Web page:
There's a mantra that quality has nothing to do with academic success, a belief held by a few tenure-track professors. One tells me that you can only control for 30 percent of the strength of your application. The remaining 70 is out of your control. Another tells me the latter number is closer to 99.5.
It's hard to develop a good measurement system for scholarship. The same rules apply to academics as to almost all the creative professions. Brilliant archival researchers can be bad writers. Beautiful writers can have a hard time synthesizing ideas. A genius can do hack work for years and then write one of the most important, groundbreaking papers in his field. A historian can amass an enormous amount of material no one else would know how to get, get the meaning of it all wrong, but still lay the groundwork for a smarter theorist who knows exactly how to put it all together.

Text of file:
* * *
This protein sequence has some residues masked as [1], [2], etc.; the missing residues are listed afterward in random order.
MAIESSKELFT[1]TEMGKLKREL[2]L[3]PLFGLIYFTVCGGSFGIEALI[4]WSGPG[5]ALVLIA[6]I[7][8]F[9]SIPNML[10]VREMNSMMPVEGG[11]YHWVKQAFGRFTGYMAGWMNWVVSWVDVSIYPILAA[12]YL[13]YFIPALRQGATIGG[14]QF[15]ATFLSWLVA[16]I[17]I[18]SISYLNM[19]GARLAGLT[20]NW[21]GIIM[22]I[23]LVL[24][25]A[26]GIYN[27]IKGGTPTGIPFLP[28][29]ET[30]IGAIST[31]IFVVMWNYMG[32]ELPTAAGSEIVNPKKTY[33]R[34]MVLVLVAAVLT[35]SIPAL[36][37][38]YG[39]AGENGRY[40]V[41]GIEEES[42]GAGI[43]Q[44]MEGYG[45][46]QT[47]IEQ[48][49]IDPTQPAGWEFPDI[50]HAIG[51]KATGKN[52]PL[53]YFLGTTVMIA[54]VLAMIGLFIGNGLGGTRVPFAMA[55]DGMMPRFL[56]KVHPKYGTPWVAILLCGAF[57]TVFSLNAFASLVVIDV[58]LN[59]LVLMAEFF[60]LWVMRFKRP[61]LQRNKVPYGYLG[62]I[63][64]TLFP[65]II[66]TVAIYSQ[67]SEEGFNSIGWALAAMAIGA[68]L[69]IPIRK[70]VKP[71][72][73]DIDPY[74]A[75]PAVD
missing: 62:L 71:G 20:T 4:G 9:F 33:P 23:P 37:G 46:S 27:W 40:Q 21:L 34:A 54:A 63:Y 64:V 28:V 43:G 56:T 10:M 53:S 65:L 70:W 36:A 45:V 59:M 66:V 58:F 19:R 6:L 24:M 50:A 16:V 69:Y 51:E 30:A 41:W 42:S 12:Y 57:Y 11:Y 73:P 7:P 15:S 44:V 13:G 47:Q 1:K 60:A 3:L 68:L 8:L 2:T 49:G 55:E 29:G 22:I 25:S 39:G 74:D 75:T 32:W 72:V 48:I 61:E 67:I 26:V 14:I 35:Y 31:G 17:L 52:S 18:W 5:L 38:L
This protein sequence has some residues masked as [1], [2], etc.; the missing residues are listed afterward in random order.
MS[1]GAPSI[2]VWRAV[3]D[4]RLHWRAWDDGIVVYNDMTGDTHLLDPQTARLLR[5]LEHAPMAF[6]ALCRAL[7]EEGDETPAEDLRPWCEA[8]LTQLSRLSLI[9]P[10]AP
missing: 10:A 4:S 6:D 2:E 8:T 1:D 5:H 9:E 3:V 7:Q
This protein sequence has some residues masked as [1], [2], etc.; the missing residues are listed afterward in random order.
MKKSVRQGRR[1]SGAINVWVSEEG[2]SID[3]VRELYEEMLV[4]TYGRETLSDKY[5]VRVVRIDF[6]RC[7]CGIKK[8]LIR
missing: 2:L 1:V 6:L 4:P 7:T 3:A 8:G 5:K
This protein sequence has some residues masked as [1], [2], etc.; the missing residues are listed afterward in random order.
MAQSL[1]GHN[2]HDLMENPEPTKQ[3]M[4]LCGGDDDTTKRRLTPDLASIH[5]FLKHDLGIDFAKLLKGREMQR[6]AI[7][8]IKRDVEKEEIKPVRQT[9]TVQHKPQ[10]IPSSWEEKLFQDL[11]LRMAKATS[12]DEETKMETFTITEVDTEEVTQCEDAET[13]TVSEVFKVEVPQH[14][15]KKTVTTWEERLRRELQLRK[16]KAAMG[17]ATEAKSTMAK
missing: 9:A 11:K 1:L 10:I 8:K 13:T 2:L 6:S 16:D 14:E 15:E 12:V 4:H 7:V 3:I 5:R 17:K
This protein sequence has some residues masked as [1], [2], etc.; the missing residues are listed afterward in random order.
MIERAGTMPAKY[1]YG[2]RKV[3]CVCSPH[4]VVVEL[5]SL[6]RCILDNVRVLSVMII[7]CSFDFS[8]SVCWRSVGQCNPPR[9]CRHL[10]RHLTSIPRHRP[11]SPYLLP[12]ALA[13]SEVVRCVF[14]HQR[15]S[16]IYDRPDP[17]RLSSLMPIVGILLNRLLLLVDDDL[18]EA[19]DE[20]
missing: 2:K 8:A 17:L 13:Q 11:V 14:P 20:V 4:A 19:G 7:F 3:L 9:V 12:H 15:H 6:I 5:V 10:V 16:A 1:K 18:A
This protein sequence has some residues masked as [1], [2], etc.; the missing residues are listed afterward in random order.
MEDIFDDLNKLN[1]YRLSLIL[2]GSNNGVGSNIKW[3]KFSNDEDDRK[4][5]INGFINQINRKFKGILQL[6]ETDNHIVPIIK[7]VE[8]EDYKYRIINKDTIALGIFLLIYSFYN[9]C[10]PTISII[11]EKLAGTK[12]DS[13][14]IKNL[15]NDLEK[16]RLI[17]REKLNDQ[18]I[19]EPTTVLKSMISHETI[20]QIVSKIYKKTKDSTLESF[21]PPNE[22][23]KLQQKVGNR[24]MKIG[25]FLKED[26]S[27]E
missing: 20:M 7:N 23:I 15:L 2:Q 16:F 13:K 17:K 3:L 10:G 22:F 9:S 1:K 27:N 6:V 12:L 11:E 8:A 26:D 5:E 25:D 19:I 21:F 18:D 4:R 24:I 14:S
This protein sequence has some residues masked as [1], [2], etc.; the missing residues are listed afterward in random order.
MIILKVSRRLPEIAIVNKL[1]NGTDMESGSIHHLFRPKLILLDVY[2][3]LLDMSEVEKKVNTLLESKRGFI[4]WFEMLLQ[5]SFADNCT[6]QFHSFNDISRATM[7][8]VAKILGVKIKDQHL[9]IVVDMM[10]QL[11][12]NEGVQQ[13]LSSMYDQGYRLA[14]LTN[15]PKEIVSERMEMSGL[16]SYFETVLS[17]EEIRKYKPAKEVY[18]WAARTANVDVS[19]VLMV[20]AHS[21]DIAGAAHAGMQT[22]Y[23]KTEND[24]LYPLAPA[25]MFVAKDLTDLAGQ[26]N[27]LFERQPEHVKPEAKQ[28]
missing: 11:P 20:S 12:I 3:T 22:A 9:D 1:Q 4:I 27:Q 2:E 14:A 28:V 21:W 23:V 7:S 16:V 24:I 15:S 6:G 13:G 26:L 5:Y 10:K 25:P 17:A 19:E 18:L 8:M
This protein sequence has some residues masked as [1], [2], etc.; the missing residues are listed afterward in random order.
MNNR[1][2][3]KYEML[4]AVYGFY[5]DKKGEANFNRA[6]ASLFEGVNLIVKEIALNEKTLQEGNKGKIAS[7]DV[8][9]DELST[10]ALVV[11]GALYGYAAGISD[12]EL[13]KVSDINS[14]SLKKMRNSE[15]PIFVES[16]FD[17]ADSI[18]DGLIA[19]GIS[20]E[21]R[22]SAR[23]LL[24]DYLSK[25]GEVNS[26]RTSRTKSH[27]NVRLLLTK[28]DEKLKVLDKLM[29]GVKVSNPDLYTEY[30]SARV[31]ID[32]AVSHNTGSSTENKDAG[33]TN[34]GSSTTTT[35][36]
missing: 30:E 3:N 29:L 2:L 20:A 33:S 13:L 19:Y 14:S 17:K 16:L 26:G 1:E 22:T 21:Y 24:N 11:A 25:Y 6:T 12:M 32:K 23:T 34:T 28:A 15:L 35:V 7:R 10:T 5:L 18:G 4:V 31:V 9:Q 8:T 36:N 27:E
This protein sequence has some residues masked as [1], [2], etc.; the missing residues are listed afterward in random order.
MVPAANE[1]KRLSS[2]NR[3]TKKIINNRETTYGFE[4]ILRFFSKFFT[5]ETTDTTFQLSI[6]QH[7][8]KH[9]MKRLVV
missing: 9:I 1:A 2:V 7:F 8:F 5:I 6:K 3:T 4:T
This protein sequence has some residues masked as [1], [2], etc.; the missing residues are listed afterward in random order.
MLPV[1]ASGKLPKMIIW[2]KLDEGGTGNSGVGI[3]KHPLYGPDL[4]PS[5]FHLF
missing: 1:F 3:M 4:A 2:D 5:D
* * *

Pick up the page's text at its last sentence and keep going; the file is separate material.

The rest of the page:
A bigoted, fascistic teacher can teach a student how to write a good sentence. A wonderful lecturer can be hopeless when leading a discussion. Someone with no clue how to manage an hour's worth of classroom time can still, in spite of himself, somehow manage to impart several nuggets of wisdom that will stay with at least a few students for the rest of their lives.
I don't want to be a relativist. I know full well that there are people who don't belong anywhere near students. I know there is such a thing as garbage scholarship. I know there are people who don't belong in my world. I can name those people. But I guess we all live in constant fear that we might be one of those people.
If you don't suffer from imposter syndrome, you're probably doing something wrong. And if you are accepted for everything to which you apply, you're probably not being as true to yourself as you should be. And this is what I repeat to myself every goddamn day.